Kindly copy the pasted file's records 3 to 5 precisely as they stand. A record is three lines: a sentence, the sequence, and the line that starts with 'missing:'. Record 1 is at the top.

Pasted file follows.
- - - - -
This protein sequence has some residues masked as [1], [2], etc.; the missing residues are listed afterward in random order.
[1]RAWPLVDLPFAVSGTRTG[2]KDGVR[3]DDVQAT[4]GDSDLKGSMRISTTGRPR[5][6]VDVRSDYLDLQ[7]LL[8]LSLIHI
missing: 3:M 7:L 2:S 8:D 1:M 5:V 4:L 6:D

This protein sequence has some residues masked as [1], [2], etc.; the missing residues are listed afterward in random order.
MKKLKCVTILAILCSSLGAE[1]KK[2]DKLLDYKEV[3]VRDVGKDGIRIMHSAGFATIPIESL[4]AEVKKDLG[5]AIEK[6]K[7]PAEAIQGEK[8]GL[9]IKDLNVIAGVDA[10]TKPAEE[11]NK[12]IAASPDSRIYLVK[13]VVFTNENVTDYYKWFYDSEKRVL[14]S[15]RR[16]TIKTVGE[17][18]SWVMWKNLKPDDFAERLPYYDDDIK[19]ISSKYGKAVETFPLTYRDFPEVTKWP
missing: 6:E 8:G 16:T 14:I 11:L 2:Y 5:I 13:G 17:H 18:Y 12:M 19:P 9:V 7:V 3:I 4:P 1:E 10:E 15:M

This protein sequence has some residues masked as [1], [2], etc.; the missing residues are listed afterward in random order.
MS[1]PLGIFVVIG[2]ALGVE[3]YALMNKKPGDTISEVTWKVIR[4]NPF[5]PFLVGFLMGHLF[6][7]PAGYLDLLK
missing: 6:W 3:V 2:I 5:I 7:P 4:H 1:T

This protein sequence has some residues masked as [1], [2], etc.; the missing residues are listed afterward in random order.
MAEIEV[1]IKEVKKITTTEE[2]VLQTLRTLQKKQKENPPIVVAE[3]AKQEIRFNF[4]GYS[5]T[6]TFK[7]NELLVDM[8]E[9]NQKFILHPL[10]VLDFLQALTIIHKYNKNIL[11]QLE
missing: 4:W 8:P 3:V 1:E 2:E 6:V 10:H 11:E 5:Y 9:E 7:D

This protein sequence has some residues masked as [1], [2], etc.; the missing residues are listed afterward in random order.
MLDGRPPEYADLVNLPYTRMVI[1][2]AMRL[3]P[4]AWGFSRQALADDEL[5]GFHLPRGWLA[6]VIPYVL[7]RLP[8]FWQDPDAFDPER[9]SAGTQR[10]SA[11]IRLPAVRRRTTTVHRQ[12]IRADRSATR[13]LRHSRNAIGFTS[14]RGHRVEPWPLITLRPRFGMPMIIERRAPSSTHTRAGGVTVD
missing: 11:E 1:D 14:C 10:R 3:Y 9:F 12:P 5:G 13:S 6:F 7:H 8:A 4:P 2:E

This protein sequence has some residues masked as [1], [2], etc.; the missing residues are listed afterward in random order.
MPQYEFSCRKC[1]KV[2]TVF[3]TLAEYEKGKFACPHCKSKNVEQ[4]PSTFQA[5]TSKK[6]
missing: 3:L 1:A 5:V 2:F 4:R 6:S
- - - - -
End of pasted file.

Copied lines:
This protein sequence has some residues masked as [1], [2], etc.; the missing residues are listed afterward in random order.
MS[1]PLGIFVVIG[2]ALGVE[3]YALMNKKPGDTISEVTWKVIR[4]NPF[5]PFLVGFLMGHLF[6][7]PAGYLDLLK
missing: 6:W 3:V 2:I 5:I 7:P 4:H 1:T

This protein sequence has some residues masked as [1], [2], etc.; the missing residues are listed afterward in random order.
MAEIEV[1]IKEVKKITTTEE[2]VLQTLRTLQKKQKENPPIVVAE[3]AKQEIRFNF[4]GYS[5]T[6]TFK[7]NELLVDM[8]E[9]NQKFILHPL[10]VLDFLQALTIIHKYNKNIL[11]QLE
missing: 4:W 8:P 3:V 1:E 2:E 6:V 10:H 11:E 5:Y 9:E 7:D

This protein sequence has some residues masked as [1], [2], etc.; the missing residues are listed afterward in random order.
MLDGRPPEYADLVNLPYTRMVI[1][2]AMRL[3]P[4]AWGFSRQALADDEL[5]GFHLPRGWLA[6]VIPYVL[7]RLP[8]FWQDPDAFDPER[9]SAGTQR[10]SA[11]IRLPAVRRRTTTVHRQ[12]IRADRSATR[13]LRHSRNAIGFTS[14]RGHRVEPWPLITLRPRFGMPMIIERRAPSSTHTRAGGVTVD
missing: 11:E 1:D 14:C 10:R 3:Y 9:F 12:P 5:G 13:S 6:F 7:H 8:A 4:P 2:E